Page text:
Title: Nightsong
Summary: "This is just what I wanted. A history lecture." She buried her face in her hands.
Season: Season 10
Pairing: Daniel/Vala
Disclaimer: Creations of someone other than me.

A/N: I am not a professional historian, art, literature, or otherwise.


It was a rare instance, these days, that SG-1 didn't expect trouble; but they didn't expect trouble tonight, so Daniel took his turn on watch in relative tranquility, sitting on the ground and looking up at the clear sky. Somewhere nearby a bird sang. It was as unusual to find a night-singing bird off-world as it was on earth; Daniel found the sound both comforting and mesmerizing.

He heard footsteps from the camp behind him. "Vala? What's up?" he asked, watching as she draped herself onto the ground next to him.

"I can't sleep," she said, irritated. "That damn bird."

"Stands to reason," he said to himself, shrugging when she shot him a glare.

"It's bad enough that birds insist on singing so early in the morning; I can't stand a planet where they have to warble all night long."

"There's a bird on earth that sings at night; prosaically enough, it's called the nightingale, in English, anyway."

"I hate it already."

"It's actually the male nightingale that sings at night; specifically, the male nightingale seeking a mate. Interestingly, in many cultural traditions throughout history, the nightingale is symbolically paired with the rose–"

"This is just what I wanted. A history lecture." She buried her face in her hands.

"So the nightingale," he continued mercilessly, smiling at her groan, "is symbolically paired with the rose in the literary traditions of several earth cultures. There are actually several different rudimentary stories relating the two. It was particularly prevalent in Persia–"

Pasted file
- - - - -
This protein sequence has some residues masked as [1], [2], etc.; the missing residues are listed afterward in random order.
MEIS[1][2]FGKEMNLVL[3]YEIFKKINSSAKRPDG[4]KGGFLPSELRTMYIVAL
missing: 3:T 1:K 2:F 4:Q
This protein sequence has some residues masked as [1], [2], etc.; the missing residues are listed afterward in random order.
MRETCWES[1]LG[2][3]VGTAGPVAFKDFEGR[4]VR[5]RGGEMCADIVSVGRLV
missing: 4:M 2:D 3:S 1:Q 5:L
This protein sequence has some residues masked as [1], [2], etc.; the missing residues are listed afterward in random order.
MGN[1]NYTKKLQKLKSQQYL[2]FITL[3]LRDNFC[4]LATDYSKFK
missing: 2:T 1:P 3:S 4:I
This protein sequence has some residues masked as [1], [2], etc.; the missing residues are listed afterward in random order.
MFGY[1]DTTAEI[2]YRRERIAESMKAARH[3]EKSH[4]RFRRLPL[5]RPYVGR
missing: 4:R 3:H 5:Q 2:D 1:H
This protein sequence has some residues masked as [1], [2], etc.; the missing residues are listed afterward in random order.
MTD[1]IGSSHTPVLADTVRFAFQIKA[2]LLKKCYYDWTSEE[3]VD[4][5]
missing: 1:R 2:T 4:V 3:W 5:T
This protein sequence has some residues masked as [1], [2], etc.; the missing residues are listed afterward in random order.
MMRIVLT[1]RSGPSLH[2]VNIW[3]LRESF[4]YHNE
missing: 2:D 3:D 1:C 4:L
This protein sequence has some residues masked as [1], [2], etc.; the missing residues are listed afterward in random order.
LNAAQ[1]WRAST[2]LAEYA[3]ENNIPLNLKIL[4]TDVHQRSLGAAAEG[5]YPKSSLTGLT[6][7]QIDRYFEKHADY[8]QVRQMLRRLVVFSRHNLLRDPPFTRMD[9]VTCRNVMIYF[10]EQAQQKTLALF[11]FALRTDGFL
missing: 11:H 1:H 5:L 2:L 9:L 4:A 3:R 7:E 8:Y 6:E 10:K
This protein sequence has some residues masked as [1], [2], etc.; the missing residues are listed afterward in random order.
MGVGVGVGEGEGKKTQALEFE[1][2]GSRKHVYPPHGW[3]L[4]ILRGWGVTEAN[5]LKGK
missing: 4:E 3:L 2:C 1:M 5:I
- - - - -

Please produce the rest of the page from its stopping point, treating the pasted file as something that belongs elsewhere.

She dropped her hands away from her face. "If you're doing this to cure my insomnia, Daniel, I'll be in your debt forever."

He cocked his head, and she rolled her eyes. "In Persia, Vala, where the rose and nightingale archetypically represent the beloved and the lover." Vala was silent now, and he turned his head to look back up at the sky. "The rose is a thing of unparalleled beauty; the nightingale is completely in her thrall. The sad thing for the nightingale is that the rose has thorns – she can't help herself, but she's born with the potential to cause great pain. It's more complicated than that, of course, you have to understand the religious and cultural context."

"Of course," Vala said softly.

"It's a Russian poem that I like best, though.

"Rose-maiden, no, I do not quarrel
With these dear chains, they don't demean;
The nightingale embushed in laurel,
The sylvan singers' feathered queen,
Does she not bear the same sweet plight,
Near the proud rose's beauty dwelling,
And with her tender anthems thrilling
The dusk of a voluptuous night.

"It's one of those things that are foreordained, you see, and the nightingale is wise enough not to fight it."

"It's beautiful," Vala said, her voice quiet and, in this rare moment, without affectation or pretense.

"Yes, it is. But most of the stories are at least a little sad." He met her eyes, briefly, but quickly turned away from the intensity of her gaze, uncomfortable, yet inexplicably moved, his glibness suddenly and unexpectedly gone.

The silence between them stretched out until it was broken again by the bird's song, and Daniel looked back to Vala, who was regarding him with her eyebrows raised.

"You say that to all the girls, don't you?"

"I'd never tell you if I did," he said, with a half-smile, as the bird sang on.


That poem's by Alexander Pushkin, by the way. The original was obviously in Russian, written in 1824. You can see this particular translation here: http://members. tripod. com /halonine /1824-26.htm#rose-maiden . It is most assuredly not my translation.